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New WTP production premiered in Hof

The independent filmmaker of WTP International have struck again. Approximately one and a half years after the last theatrical release with "The truth of the lie" the latest work by director Roland Reber called "Illusion" will be celebrating its german premiere during the Internationale Hofer Filmtage in Germany on the 24th of October. The world premiere was previously during the Fantàstic Festival Internacional de Cinema de Catalunya in october in Sitges  / Spain.

Click here for the full article (in german)



Hot motorcycles and the unconscious: Roland Reber's film community called wtp international proudly present her latest work "Illusion" at the Hof International Film Festival.

Click here for the entire SZ article (in German).


"A high for all the senses!"

"A high for all the senses!" Zelluloid.de

'...their work has somewhat of a cult status'

Illusion 2013.

Written and directed by: Roland Reber

Cast: Christoph Baumann, Carolina Hoffmann, Thomas Kollhoff, Marina Anna Eich, Nikola Antje Mönning, Wolfgang Seidenberg, Andreas Pegler, Ute Meisenheimer, Claire Plaut, Ronald Reber, Mira Gitner


Eight seemingly ordinary people come to a bar; six of them are married couples, two are single. Each one of them has their own story, their own interests, desires, fantasies and illusions where sex, domination and submission are all tangled. Their social status and psychological profiles are different. This night will either change everything or won't change a thing.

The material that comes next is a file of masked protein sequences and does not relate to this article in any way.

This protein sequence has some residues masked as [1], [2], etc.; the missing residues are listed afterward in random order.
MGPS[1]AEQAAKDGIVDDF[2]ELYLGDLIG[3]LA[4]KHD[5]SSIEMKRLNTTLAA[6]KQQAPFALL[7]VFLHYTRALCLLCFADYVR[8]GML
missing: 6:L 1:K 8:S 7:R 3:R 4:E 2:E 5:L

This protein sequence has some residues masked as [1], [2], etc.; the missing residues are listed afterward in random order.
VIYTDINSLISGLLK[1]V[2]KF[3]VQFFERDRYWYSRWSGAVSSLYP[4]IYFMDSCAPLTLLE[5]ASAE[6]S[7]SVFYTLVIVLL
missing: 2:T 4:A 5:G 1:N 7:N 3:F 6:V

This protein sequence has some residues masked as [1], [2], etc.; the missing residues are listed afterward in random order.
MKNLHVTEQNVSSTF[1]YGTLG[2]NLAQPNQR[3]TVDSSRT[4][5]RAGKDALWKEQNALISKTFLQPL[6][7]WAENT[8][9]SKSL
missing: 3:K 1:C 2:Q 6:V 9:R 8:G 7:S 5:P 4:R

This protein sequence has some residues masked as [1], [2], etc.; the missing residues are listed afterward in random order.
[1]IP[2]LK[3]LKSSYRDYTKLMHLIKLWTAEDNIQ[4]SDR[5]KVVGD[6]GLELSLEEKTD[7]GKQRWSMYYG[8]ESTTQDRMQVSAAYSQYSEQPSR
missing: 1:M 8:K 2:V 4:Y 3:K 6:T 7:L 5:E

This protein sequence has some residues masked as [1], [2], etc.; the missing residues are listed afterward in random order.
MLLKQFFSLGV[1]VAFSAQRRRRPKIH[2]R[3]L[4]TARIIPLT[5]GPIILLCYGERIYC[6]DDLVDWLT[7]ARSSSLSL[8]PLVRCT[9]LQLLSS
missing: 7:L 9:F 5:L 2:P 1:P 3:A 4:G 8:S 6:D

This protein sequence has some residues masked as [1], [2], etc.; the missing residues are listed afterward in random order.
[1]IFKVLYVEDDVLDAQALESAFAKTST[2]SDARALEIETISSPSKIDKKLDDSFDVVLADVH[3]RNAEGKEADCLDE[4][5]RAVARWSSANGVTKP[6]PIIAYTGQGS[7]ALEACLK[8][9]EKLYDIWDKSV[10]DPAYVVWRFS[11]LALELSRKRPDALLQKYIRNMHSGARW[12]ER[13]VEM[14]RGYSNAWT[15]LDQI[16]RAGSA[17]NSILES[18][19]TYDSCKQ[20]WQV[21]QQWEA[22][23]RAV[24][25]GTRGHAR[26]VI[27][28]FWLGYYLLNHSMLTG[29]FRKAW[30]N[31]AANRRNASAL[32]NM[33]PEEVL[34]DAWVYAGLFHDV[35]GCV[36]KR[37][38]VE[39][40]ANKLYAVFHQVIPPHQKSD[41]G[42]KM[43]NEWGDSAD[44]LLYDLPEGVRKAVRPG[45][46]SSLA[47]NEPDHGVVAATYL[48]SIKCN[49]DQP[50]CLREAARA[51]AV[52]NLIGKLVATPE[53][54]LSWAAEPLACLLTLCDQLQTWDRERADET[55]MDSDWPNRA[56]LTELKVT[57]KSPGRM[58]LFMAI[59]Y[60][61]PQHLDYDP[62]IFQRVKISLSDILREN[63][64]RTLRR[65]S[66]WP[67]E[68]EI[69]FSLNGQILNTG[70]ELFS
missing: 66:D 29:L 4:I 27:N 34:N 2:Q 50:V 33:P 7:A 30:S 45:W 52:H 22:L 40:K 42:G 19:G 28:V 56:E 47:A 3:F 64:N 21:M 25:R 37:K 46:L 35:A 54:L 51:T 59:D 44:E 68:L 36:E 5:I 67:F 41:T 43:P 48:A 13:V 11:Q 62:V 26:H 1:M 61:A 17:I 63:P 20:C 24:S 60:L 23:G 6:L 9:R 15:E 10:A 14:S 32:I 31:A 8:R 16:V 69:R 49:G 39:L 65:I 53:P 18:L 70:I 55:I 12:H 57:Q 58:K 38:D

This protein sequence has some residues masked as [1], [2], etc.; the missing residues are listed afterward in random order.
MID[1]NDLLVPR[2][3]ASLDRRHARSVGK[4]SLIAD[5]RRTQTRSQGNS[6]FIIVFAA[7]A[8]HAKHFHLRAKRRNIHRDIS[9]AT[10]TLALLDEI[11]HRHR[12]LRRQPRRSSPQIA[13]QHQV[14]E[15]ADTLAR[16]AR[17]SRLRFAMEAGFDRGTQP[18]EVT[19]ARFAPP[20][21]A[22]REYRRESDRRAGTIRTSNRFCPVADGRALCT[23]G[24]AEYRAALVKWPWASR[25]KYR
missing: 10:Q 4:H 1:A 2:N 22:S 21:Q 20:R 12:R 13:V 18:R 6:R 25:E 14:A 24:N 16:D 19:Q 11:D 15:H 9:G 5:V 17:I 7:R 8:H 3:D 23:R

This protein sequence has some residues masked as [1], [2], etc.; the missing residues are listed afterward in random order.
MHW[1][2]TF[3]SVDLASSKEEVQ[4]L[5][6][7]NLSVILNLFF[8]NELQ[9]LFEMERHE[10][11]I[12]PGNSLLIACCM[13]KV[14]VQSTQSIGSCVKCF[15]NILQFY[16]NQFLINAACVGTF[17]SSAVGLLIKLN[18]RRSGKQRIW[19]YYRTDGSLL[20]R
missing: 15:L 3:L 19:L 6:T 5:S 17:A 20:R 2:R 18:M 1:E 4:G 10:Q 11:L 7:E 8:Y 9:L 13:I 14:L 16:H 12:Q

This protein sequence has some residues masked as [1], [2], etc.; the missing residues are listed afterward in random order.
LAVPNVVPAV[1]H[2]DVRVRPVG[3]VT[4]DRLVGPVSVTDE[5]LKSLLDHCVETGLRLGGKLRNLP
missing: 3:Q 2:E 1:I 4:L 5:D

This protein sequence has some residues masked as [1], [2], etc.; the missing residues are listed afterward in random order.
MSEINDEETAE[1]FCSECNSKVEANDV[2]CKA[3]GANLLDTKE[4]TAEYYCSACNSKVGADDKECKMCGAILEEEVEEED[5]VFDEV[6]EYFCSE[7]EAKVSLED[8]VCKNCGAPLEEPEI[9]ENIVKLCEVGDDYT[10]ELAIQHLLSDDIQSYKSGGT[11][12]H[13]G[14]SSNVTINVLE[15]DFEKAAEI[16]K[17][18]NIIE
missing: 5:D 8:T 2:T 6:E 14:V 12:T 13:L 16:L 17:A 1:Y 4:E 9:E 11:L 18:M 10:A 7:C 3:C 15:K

Anyhow, they are all there, together with the bar owner (master of ceremony of sorts), so it's for us to see how the communication, interaction and fantasies between them will play out.

Movies about sex, fantasies and fetishes can fall into a number of traps like banality or "artsiness". They often get lost in cheap shock or psychoanalysis, become too explicit or simply lifeless and boring. Sex is one of those topics everyone has something to say about: while courage is needed at first, elegance is essential for wrapping everything up later on. Sex is not just something private, it can be publicly discussed. Telling a story is especially problematic with an ensemble cast. With limited locations and time-frame, the story is bound to go nowhere fast. Shaky arguments or lack of them can push characters' acts, scenes and even the whole movie towards randomness. All of this can be seen in Roland Reber's Illusion, and all of this can be taken as a fatal error if you want to be a picky (re-)viewer. And that would be wrong.

The catch is, however, that Illusion is not a stand-alone movie.

Roland Reber, Mira Gittner and the rest of the crew form a sort of a troop. This approach, so common in modern theatre, is a kind of oddity in filmmaking. Before Illusion, the troop did several movies together with more or less the same line-up. Themes and genres of their previous movies varied from horrors to thrillers to artsy dramas, but the crew stayed the same. Reber and Gittner both have cameos in Illusion. Gittner also leads the visual department (cinematography, editing and art direction); actress Nikola Antje Mönning is also a composer of the original score, while the other actress Marina Anna Eich is also a producer of the movie.